(1) Turned off power source.(2) Removed rust on screw heads before attempting to loosening them up.(3) Pulled the element out to expose the connections.(4) Disconnected with phillips screw driver, taped off wires to prevent mixed-up during re-installation.(5) Re-installed new element using new screws provided.
First I cut the power then I pulled the mounting screws, pulled hte elements out enough to get the screws out and then did it in reverse. Piece of cake.
Turned off power at panellboard. Disconnected mounting hardware from inside oven chamber. Pulled failed heating element with wires attached into the oven chamber. Disconnected wiring and reconnected them to the new heating element. Tightened screws while holding connectors with pliers. Applied electrical tape to connections. Pushed wires back into opening and secured heating element back into place. Restored power nad verifed proper operation. The other heater purchased will be used when the bake element finally fails,
First I removed the two screws in the back. then I removed the two screws attached to the brace at the top. pulled the old element out. Removed the screws that attatced the wires to the element. Attached the wires to the new element. Pushed the wires back in. Pushed the element in and attached the screws. Reattached the support. Turned on the broiler. The element smoked for a few seconds before getting red hot. It is working fine.
First removed oven door, according to Reader's Digest repair manual, then removed two screws holding element. Pulled element out several inches, then removed one side of bracket holding up front of element so that bad element could be pulled further out. Then disconnected two red wires from one side and two light blue wires from other side. Removed old Element. Attached two light blue wires to one side and two red wires to other pole, inserted element back into rear wall and attached with two screws, Re-attached bracket holding up front of element. Re-installed door. Tested and it worked fine.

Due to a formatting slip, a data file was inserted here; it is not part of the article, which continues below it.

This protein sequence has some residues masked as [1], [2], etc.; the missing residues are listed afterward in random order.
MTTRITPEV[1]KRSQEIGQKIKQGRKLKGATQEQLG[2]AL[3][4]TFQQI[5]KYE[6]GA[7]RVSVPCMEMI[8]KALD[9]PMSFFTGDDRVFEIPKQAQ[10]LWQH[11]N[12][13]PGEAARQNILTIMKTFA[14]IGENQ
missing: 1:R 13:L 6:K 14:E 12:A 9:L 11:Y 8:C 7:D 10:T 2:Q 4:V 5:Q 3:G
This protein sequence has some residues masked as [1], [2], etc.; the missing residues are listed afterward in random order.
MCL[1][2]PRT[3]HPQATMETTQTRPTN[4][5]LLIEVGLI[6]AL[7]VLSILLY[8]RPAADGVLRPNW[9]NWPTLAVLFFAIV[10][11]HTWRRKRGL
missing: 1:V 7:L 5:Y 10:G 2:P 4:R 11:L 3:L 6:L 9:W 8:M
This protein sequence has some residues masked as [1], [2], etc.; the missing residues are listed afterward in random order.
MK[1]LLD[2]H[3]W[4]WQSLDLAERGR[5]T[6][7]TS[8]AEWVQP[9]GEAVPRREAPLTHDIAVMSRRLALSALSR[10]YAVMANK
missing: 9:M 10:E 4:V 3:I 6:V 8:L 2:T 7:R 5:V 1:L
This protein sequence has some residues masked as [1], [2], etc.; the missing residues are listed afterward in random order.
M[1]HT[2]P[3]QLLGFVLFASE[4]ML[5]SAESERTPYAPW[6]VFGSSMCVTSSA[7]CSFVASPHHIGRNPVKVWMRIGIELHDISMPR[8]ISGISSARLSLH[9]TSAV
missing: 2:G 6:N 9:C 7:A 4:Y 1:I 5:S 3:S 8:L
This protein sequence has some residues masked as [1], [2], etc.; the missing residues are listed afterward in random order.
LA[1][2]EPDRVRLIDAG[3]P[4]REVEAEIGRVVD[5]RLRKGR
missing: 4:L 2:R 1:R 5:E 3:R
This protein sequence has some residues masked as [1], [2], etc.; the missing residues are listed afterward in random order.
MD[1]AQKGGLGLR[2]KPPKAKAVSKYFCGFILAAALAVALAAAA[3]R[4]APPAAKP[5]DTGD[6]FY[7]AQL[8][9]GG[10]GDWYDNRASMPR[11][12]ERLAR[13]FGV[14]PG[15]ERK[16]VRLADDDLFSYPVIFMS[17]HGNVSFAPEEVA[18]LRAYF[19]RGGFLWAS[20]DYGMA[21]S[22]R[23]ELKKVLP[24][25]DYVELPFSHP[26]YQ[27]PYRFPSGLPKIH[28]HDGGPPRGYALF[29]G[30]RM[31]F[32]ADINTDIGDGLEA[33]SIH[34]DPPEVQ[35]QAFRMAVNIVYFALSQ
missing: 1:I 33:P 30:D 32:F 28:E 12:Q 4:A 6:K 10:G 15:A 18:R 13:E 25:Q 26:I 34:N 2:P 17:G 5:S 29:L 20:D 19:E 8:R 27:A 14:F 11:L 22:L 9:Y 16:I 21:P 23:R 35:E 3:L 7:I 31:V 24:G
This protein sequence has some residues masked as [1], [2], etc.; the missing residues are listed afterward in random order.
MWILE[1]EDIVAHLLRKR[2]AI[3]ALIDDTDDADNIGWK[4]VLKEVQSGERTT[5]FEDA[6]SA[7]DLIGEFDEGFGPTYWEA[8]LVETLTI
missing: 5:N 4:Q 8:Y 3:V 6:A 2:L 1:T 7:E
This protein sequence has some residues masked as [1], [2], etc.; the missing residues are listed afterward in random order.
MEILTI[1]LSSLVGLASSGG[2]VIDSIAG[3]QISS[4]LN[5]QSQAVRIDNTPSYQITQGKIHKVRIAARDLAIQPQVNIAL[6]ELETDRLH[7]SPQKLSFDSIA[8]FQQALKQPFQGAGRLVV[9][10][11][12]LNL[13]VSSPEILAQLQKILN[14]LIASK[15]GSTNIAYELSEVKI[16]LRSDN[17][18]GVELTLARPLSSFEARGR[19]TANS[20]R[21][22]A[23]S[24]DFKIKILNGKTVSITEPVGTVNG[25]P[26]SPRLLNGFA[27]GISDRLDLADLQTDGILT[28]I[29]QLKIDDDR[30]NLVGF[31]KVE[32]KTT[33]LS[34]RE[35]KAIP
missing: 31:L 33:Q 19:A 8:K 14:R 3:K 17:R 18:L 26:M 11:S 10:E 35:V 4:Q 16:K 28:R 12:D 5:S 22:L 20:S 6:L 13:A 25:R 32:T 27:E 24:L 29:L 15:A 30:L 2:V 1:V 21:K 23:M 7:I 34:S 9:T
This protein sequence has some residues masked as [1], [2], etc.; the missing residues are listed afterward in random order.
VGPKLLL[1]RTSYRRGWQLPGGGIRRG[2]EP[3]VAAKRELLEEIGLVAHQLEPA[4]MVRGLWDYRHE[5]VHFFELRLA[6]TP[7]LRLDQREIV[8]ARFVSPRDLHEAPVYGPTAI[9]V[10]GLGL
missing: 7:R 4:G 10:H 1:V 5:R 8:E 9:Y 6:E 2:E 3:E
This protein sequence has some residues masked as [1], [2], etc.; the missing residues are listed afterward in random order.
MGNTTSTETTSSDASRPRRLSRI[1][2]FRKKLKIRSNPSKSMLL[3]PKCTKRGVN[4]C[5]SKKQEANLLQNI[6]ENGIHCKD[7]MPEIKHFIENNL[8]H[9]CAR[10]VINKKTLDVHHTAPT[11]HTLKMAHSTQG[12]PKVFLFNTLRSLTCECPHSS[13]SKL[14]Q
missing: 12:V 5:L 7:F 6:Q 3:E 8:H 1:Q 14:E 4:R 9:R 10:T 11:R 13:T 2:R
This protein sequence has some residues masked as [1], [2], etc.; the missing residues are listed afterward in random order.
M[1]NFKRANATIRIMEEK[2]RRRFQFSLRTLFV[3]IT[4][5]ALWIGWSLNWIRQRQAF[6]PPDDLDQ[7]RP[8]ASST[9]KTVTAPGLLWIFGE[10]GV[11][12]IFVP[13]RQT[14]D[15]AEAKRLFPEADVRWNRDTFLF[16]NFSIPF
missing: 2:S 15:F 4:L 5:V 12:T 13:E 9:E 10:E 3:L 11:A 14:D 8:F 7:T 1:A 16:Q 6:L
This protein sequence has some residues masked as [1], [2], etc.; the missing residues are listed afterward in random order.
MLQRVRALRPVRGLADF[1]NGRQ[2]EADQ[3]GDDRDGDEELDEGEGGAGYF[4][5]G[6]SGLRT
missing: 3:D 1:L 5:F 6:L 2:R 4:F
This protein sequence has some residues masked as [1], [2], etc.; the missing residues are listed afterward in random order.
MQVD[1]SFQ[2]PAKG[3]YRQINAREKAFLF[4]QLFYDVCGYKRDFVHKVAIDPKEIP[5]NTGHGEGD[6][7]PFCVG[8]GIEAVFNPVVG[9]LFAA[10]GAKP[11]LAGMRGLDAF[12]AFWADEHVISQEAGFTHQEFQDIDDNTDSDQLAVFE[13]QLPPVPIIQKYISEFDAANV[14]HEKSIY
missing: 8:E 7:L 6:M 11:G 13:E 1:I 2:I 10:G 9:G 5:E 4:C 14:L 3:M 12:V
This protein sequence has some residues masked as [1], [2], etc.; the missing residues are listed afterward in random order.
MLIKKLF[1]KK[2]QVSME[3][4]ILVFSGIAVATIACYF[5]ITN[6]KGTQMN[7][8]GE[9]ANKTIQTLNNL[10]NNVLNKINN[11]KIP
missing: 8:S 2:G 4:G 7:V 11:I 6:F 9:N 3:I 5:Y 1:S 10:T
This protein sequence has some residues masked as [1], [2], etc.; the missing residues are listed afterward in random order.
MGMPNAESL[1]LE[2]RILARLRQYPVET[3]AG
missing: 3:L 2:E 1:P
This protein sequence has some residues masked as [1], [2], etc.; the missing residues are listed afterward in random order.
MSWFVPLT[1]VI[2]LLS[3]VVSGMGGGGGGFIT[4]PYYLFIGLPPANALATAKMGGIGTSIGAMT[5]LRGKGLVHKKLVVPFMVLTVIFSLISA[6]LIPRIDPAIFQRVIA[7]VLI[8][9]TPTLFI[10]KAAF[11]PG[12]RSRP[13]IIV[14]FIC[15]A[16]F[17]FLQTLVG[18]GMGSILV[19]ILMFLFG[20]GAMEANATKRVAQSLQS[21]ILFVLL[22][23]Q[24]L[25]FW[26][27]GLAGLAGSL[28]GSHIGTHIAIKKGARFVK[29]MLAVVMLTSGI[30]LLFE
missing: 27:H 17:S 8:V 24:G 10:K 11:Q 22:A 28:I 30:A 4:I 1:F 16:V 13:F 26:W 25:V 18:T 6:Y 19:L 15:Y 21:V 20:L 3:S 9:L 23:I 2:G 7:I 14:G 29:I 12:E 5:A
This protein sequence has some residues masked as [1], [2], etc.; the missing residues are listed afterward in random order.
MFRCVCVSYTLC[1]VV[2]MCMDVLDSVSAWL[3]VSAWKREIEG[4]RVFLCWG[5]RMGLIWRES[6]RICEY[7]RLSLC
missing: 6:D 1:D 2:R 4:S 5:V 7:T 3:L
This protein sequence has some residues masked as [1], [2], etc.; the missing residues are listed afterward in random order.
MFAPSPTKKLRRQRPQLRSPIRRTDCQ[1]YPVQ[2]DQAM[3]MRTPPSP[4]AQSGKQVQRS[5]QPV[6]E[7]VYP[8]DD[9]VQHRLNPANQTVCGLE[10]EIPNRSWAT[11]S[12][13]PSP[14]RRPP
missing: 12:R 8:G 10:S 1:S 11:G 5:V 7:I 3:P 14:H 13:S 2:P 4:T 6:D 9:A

Broiler element arrived at my door 3 days after ordering which was nice. Apparently the billing dept. is out of the USA so don't be surprised, like I was, to find a suspicious looking charge for a currency exchange fee (mine was 42 cents). I had to drill two new screw holes in the base of the new element in order for it to fit my oven. I also had to use heavy wire snips to cut off about an inch of the top of the new element base. The female electrical connections also had to be spread out with needle nose pliers since the new element connections were slightly thicker. With all of the issues I had I was frustrated and it took about two hours. On the other hand, the part works perfectly and was priced right. Hopefully it will fit perfectly out of the box for your oven.
I removed the unit easily with anut driver, however the unit also supported the thermo-link. I had to use the hack saw to relieve a small opening for the thermo-link to pass through. No real problem. Then a few holes to be drilled to attach the 'link' to the base of the broiler unit.BUT-I went into the website listed on the box. GEAppliances.com Guess what? Their price was twice yours!!
turn off breaker in electrical panel....remove stove socket from outlet....remove rear panel from stove....undo wire connectios from broiler element....inside the oven, gently move thermostat wire out of the way....unbolt broiler plate from rear wall....remove broiler hanger and then broiler element....reverse procedure and you're all set.
Simple repair that was complicated by not being able to remove the oven door, leaving a long reach to the element connections in the back of the oven. Other than the accessibility issue, the repair is easy. Remove two scews, pull the element out about 3 inches to access and unscrew the screws holding the wires to the element. Then reverse the process with the new element. But, because of the long reach, there were alot of dropped screws and cussing.